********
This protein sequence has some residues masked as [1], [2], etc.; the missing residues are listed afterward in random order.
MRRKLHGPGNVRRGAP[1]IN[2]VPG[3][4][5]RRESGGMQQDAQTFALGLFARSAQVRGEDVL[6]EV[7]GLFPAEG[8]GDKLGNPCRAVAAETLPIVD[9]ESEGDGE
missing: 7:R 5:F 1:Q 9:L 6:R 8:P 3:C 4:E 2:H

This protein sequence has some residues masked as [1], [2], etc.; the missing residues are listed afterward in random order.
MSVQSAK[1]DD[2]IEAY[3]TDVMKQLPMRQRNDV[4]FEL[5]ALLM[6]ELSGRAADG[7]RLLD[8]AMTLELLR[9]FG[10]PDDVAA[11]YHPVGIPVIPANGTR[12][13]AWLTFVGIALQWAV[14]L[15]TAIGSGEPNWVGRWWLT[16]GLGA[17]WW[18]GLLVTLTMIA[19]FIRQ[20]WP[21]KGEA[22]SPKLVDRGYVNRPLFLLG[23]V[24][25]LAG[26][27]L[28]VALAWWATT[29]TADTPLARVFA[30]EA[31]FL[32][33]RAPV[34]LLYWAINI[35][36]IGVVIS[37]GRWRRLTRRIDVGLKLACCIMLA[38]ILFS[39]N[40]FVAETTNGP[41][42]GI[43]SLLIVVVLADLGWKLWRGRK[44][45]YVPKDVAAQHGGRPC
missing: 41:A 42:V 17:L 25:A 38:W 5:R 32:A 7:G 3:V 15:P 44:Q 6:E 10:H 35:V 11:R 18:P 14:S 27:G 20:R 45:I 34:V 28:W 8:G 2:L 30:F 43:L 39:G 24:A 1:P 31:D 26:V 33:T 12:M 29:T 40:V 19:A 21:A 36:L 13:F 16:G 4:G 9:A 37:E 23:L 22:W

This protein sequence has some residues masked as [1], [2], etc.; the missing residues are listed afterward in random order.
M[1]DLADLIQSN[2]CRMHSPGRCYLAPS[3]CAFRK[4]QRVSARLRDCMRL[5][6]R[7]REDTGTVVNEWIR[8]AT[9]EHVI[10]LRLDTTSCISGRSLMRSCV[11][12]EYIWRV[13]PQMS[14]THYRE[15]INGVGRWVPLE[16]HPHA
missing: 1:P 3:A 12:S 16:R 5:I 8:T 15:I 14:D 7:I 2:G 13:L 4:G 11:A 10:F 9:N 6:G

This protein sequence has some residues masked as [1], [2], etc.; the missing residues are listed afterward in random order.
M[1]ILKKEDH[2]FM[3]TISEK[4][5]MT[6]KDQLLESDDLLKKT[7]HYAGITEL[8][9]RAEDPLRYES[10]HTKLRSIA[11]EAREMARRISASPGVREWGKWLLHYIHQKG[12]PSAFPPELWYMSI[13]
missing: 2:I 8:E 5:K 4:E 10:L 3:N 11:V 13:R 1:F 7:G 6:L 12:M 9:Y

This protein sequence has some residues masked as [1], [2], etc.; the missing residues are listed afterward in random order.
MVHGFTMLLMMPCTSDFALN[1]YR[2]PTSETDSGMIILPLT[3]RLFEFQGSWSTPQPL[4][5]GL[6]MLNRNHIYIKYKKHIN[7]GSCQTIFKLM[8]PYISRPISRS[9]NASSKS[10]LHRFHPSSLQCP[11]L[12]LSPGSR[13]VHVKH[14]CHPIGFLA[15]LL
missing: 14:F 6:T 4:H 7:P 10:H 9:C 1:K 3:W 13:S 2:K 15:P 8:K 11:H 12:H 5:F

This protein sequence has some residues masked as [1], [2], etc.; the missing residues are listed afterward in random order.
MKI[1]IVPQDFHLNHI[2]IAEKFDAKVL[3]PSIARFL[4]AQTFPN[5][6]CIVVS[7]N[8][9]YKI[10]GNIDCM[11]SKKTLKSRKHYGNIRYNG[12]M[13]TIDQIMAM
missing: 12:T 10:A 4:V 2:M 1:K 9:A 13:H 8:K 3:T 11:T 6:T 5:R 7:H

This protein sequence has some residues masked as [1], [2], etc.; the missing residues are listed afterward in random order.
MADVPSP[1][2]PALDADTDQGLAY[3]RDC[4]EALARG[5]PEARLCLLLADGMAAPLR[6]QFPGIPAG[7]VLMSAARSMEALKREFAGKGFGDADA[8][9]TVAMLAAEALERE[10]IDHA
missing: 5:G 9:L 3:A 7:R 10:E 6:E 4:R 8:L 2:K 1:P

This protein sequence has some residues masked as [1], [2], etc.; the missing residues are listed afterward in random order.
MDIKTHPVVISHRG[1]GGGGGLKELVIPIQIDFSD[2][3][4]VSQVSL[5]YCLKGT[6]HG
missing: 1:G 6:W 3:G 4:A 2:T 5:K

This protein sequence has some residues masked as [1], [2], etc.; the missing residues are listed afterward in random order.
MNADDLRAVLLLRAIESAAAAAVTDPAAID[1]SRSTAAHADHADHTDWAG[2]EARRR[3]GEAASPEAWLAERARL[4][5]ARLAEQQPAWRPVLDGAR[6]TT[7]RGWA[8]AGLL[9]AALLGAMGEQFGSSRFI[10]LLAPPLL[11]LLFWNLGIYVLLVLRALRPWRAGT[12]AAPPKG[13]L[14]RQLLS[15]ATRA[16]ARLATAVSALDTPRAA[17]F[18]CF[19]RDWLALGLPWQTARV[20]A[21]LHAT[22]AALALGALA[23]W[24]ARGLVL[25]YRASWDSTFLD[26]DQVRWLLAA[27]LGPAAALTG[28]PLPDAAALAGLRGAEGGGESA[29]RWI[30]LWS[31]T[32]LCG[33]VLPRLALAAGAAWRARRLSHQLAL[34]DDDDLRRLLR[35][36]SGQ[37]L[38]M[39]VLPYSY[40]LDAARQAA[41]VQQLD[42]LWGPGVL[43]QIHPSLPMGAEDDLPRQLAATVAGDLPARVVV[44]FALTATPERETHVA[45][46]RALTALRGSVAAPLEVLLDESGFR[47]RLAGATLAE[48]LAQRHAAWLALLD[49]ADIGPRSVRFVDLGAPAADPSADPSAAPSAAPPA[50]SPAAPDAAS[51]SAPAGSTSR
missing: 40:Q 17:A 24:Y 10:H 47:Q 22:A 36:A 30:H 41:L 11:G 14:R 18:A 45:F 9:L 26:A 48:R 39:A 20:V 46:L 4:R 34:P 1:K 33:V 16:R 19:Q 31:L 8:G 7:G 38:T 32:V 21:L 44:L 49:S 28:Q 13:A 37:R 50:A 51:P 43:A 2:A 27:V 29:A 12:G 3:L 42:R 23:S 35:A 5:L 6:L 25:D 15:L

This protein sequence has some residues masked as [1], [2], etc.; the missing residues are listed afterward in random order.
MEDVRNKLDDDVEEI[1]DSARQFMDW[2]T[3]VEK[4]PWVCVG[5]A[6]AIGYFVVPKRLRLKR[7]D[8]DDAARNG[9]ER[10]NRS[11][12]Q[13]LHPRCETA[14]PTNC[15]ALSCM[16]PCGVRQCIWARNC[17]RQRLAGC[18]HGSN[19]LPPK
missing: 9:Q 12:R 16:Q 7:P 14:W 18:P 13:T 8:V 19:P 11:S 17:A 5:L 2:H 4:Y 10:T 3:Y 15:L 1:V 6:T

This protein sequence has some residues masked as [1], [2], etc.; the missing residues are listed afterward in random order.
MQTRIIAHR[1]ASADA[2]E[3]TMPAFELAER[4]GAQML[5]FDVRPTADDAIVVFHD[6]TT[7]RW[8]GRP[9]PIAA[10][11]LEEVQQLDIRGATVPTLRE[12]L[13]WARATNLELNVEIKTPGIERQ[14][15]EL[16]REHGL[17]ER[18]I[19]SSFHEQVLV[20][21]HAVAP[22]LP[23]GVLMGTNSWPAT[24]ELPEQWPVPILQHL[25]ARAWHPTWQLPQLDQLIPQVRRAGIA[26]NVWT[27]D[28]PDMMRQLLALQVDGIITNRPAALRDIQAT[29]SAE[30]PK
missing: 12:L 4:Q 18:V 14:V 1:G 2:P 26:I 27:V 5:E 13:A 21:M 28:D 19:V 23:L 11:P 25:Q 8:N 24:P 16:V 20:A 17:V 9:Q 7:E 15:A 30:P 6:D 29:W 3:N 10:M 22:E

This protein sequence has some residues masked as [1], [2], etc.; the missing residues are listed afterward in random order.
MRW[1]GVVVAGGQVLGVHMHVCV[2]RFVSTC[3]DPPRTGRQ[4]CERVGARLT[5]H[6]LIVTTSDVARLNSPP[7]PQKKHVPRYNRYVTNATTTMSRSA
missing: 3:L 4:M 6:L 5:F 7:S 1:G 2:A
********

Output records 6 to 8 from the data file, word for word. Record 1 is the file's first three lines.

This protein sequence has some residues masked as [1], [2], etc.; the missing residues are listed afterward in random order.
MKI[1]IVPQDFHLNHI[2]IAEKFDAKVL[3]PSIARFL[4]AQTFPN[5][6]CIVVS[7]N[8][9]YKI[10]GNIDCM[11]SKKTLKSRKHYGNIRYNG[12]M[13]TIDQIMAM
missing: 12:T 10:A 4:V 2:M 1:K 9:A 13:H 8:K 3:T 11:T 6:T 5:R 7:H

This protein sequence has some residues masked as [1], [2], etc.; the missing residues are listed afterward in random order.
MADVPSP[1][2]PALDADTDQGLAY[3]RDC[4]EALARG[5]PEARLCLLLADGMAAPLR[6]QFPGIPAG[7]VLMSAARSMEALKREFAGKGFGDADA[8][9]TVAMLAAEALERE[10]IDHA
missing: 5:G 9:L 3:A 7:R 10:E 6:E 4:R 8:L 2:K 1:P

This protein sequence has some residues masked as [1], [2], etc.; the missing residues are listed afterward in random order.
MDIKTHPVVISHRG[1]GGGGGLKELVIPIQIDFSD[2][3][4]VSQVSL[5]YCLKGT[6]HG
missing: 1:G 6:W 3:G 4:A 2:T 5:K